A new photographic exhibit marking the 200th anniversary of the 16th president's birth masks as much as it reveals

Roundup: Pop Culture & the Arts ... Movies, Documentaries and Museum Exhibits

It's a safe bet that Abraham Lincoln is the most recognizable American of all time. Every child in this country can name him by first grade, and so can countless millions who will never set foot in the United States. His face adorns the indivisible penny (which is the best argument for retaining that beleaguered coin). He's more American than George Washington, at least when it comes to his image.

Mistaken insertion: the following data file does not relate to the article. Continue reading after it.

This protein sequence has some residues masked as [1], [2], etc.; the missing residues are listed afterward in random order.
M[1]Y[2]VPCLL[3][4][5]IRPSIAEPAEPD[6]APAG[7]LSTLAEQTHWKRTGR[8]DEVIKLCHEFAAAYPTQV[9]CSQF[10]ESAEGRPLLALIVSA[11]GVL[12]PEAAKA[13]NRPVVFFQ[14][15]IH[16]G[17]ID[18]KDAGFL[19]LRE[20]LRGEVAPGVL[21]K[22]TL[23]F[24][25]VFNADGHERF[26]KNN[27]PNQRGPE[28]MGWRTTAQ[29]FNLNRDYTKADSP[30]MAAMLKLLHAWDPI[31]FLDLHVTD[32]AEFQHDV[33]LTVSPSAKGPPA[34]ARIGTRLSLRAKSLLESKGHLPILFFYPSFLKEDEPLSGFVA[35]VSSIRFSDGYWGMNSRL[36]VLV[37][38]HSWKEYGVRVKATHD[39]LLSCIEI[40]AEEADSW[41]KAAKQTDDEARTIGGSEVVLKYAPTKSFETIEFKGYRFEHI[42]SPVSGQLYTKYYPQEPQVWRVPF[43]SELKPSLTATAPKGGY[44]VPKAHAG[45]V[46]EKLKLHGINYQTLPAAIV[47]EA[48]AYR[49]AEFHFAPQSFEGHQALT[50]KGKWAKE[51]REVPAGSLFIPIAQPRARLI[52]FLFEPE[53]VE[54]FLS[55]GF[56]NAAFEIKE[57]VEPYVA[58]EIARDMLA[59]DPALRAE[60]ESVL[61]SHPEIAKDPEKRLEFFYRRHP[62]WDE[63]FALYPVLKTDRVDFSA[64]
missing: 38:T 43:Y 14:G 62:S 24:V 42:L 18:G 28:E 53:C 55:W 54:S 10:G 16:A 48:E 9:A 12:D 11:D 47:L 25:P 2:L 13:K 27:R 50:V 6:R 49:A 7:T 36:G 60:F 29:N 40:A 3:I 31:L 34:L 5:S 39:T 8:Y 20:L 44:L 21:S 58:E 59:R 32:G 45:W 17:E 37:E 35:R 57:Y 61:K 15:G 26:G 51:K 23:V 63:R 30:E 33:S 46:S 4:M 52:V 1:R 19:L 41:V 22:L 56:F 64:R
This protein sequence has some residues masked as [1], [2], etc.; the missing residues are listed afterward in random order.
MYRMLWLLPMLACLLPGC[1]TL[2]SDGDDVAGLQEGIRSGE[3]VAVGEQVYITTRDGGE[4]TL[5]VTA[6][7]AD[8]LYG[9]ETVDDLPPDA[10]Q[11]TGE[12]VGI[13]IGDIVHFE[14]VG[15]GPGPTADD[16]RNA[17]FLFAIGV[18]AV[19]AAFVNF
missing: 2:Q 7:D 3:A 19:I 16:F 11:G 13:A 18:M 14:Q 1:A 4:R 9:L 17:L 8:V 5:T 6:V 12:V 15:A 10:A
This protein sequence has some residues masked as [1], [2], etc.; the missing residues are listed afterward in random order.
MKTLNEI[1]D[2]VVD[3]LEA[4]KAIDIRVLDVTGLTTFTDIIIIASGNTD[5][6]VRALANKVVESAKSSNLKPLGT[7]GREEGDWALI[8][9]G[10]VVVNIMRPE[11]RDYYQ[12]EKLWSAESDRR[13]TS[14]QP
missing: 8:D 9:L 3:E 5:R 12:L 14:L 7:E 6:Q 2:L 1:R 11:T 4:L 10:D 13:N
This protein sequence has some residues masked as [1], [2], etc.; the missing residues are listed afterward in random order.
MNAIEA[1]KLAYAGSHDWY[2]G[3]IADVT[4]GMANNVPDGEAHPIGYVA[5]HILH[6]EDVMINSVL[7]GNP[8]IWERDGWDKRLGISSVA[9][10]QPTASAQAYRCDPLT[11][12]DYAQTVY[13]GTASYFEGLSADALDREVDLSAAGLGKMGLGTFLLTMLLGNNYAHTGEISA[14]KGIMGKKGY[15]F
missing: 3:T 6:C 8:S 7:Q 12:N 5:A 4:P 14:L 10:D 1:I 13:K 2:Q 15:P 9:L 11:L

A big part of the reason is photography. Lincoln was the first president whose entire political career transpired in the era when light could be magically captured and held forever.

Next year marks the 200th anniversary of Lincoln's birth. Across the country there will be countless exhibits about him. Every museum with Lincolniana, however trivial, will put it on view. It may turn out, though, that the best is the first -- a spectacular, one-room show at the National Portrait Gallery called "The Mask of Lincoln."

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